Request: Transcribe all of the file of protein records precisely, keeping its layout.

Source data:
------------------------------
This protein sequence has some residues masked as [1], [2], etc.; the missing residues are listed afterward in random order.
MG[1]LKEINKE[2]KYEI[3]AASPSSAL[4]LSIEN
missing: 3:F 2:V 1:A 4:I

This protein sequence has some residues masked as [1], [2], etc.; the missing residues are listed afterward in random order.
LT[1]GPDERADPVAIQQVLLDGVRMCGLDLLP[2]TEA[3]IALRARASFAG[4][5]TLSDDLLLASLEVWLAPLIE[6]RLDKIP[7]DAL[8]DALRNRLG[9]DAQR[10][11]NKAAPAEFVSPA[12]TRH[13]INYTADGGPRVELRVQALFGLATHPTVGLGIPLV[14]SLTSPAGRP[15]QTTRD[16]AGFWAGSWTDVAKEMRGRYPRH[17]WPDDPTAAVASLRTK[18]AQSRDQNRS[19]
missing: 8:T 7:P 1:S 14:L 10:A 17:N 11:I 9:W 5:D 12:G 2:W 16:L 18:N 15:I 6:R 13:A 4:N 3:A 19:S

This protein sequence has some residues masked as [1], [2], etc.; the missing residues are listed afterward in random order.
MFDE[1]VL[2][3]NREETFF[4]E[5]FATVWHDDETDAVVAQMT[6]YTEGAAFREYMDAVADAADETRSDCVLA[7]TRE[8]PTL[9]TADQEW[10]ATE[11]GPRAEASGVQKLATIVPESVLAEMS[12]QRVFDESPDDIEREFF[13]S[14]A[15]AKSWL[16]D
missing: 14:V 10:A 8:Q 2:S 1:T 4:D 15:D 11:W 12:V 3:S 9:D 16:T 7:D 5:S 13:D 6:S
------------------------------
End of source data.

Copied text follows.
This protein sequence has some residues masked as [1], [2], etc.; the missing residues are listed afterward in random order.
MG[1]LKEINKE[2]KYEI[3]AASPSSAL[4]LSIEN
missing: 3:F 2:V 1:A 4:I

This protein sequence has some residues masked as [1], [2], etc.; the missing residues are listed afterward in random order.
LT[1]GPDERADPVAIQQVLLDGVRMCGLDLLP[2]TEA[3]IALRARASFAG[4][5]TLSDDLLLASLEVWLAPLIE[6]RLDKIP[7]DAL[8]DALRNRLG[9]DAQR[10][11]NKAAPAEFVSPA[12]TRH[13]INYTADGGPRVELRVQALFGLATHPTVGLGIPLV[14]SLTSPAGRP[15]QTTRD[16]AGFWAGSWTDVAKEMRGRYPRH[17]WPDDPTAAVASLRTK[18]AQSRDQNRS[19]
missing: 8:T 7:P 1:S 14:L 10:A 17:N 11:I 9:W 5:D 12:G 2:W 16:L 18:N 15:I 6:R 13:A 4:N 3:A 19:S

This protein sequence has some residues masked as [1], [2], etc.; the missing residues are listed afterward in random order.
MFDE[1]VL[2][3]NREETFF[4]E[5]FATVWHDDETDAVVAQMT[6]YTEGAAFREYMDAVADAADETRSDCVLA[7]TRE[8]PTL[9]TADQEW[10]ATE[11]GPRAEASGVQKLATIVPESVLAEMS[12]QRVFDESPDDIEREFF[13]S[14]A[15]AKSWL[16]D
missing: 14:V 10:A 8:Q 2:S 1:T 4:D 15:D 11:W 12:V 3:S 9:D 16:T 7:D 5:S 13:D 6:S